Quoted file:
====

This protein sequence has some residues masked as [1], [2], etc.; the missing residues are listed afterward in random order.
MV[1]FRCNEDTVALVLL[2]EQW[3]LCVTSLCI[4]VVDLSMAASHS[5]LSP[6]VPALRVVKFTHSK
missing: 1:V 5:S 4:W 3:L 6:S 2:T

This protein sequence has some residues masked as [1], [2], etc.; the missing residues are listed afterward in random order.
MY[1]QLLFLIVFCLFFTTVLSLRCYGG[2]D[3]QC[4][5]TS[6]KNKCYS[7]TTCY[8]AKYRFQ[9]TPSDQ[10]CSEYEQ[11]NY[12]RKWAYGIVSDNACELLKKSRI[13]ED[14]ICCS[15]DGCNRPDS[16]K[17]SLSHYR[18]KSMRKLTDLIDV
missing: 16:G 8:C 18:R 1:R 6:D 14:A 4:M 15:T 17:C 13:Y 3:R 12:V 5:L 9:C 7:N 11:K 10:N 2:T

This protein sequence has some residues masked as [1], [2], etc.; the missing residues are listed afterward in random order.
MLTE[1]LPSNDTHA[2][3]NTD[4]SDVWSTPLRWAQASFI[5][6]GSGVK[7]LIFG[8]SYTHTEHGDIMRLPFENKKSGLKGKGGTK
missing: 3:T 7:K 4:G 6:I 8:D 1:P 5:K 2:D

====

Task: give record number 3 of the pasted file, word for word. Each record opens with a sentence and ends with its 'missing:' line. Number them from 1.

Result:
This protein sequence has some residues masked as [1], [2], etc.; the missing residues are listed afterward in random order.
MLTE[1]LPSNDTHA[2][3]NTD[4]SDVWSTPLRWAQASFI[5][6]GSGVK[7]LIFG[8]SYTHTEHGDIMRLPFENKKSGLKGKGGTK
missing: 3:T 7:K 4:G 6:I 8:D 1:P 5:K 2:D